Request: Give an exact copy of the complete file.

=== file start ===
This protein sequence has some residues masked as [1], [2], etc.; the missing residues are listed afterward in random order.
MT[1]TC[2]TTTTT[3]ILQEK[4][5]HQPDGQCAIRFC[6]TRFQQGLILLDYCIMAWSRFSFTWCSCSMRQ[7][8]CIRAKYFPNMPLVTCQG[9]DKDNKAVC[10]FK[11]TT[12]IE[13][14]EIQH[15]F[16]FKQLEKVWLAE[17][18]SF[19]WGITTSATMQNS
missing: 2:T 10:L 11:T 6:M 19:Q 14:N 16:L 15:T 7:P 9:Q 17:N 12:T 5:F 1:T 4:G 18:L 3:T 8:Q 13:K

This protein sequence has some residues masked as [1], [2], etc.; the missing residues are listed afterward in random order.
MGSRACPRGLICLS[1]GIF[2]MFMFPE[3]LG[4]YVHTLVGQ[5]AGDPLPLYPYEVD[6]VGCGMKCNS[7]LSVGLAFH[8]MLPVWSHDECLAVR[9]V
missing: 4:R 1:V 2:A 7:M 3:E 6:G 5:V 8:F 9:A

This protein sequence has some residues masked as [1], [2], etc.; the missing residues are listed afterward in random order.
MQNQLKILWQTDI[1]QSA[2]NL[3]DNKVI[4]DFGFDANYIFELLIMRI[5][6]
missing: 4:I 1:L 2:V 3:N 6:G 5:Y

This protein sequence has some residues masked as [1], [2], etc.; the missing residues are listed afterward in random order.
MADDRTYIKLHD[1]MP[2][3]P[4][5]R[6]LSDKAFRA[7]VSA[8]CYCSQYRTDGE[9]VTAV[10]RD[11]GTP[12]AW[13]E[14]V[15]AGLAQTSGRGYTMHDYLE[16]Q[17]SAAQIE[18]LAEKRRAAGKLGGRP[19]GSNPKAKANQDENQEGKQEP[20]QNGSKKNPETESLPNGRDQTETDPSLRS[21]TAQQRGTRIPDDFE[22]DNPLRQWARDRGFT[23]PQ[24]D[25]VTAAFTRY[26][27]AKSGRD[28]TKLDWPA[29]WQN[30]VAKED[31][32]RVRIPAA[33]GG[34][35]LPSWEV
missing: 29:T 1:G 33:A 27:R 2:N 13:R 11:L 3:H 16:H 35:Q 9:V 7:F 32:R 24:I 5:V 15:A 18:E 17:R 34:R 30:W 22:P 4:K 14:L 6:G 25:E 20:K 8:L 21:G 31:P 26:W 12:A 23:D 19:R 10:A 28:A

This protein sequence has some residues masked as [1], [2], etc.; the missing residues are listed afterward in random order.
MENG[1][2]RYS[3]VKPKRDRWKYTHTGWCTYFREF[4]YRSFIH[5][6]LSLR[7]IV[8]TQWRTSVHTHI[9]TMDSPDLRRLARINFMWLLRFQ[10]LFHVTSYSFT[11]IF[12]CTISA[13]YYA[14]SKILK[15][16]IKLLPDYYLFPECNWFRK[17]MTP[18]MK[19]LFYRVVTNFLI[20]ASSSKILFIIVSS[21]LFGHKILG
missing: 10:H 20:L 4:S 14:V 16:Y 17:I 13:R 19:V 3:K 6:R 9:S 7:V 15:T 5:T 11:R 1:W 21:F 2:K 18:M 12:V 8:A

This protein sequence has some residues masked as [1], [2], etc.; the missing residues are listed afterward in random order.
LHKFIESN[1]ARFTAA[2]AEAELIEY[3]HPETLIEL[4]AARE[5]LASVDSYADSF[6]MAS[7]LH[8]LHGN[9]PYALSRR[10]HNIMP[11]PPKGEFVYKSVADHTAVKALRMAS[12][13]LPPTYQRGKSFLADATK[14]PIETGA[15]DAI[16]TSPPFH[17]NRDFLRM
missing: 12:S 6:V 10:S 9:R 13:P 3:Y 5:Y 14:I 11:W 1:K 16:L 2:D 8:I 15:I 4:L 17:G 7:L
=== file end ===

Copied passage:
This protein sequence has some residues masked as [1], [2], etc.; the missing residues are listed afterward in random order.
MT[1]TC[2]TTTTT[3]ILQEK[4][5]HQPDGQCAIRFC[6]TRFQQGLILLDYCIMAWSRFSFTWCSCSMRQ[7][8]CIRAKYFPNMPLVTCQG[9]DKDNKAVC[10]FK[11]TT[12]IE[13][14]EIQH[15]F[16]FKQLEKVWLAE[17][18]SF[19]WGITTSATMQNS
missing: 2:T 10:L 11:T 6:M 19:Q 14:N 16:L 15:T 7:P 9:Q 17:N 12:T 5:F 1:T 4:G 18:L 3:T 8:Q 13:K

This protein sequence has some residues masked as [1], [2], etc.; the missing residues are listed afterward in random order.
MGSRACPRGLICLS[1]GIF[2]MFMFPE[3]LG[4]YVHTLVGQ[5]AGDPLPLYPYEVD[6]VGCGMKCNS[7]LSVGLAFH[8]MLPVWSHDECLAVR[9]V
missing: 4:R 1:V 2:A 7:M 3:E 6:G 5:V 8:F 9:A

This protein sequence has some residues masked as [1], [2], etc.; the missing residues are listed afterward in random order.
MQNQLKILWQTDI[1]QSA[2]NL[3]DNKVI[4]DFGFDANYIFELLIMRI[5][6]
missing: 4:I 1:L 2:V 3:N 6:G 5:Y

This protein sequence has some residues masked as [1], [2], etc.; the missing residues are listed afterward in random order.
MADDRTYIKLHD[1]MP[2][3]P[4][5]R[6]LSDKAFRA[7]VSA[8]CYCSQYRTDGE[9]VTAV[10]RD[11]GTP[12]AW[13]E[14]V[15]AGLAQTSGRGYTMHDYLE[16]Q[17]SAAQIE[18]LAEKRRAAGKLGGRP[19]GSNPKAKANQDENQEGKQEP[20]QNGSKKNPETESLPNGRDQTETDPSLRS[21]TAQQRGTRIPDDFE[22]DNPLRQWARDRGFT[23]PQ[24]D[25]VTAAFTRY[26][27]AKSGRD[28]TKLDWPA[29]WQN[30]VAKED[31][32]RVRIPAA[33]GG[34][35]LPSWEV
missing: 29:T 1:G 33:A 27:R 2:N 13:R 11:L 3:H 16:H 35:Q 9:V 7:F 32:R 24:I 5:V 15:A 18:E 17:R 34:R 30:W 22:P 4:K 14:L 6:G 25:E 20:K 8:L 21:G 31:P 26:W 12:A 23:D 19:R 10:A 28:A

This protein sequence has some residues masked as [1], [2], etc.; the missing residues are listed afterward in random order.
MENG[1][2]RYS[3]VKPKRDRWKYTHTGWCTYFREF[4]YRSFIH[5][6]LSLR[7]IV[8]TQWRTSVHTHI[9]TMDSPDLRRLARINFMWLLRFQ[10]LFHVTSYSFT[11]IF[12]CTISA[13]YYA[14]SKILK[15][16]IKLLPDYYLFPECNWFRK[17]MTP[18]MK[19]LFYRVVTNFLI[20]ASSSKILFIIVSS[21]LFGHKILG
missing: 10:H 20:L 4:S 14:V 16:Y 17:I 13:R 19:V 3:K 6:R 9:S 7:V 15:T 5:T 11:R 1:W 21:F 2:K 18:M 12:V 8:A

This protein sequence has some residues masked as [1], [2], etc.; the missing residues are listed afterward in random order.
LHKFIESN[1]ARFTAA[2]AEAELIEY[3]HPETLIEL[4]AARE[5]LASVDSYADSF[6]MAS[7]LH[8]LHGN[9]PYALSRR[10]HNIMP[11]PPKGEFVYKSVADHTAVKALRMAS[12][13]LPPTYQRGKSFLADATK[14]PIETGA[15]DAI[16]TSPPFH[17]NRDFLRM
missing: 12:S 6:V 10:S 9:R 13:P 3:Y 5:Y 14:I 11:W 1:K 16:L 2:D 8:I 15:I 4:L 17:G 7:L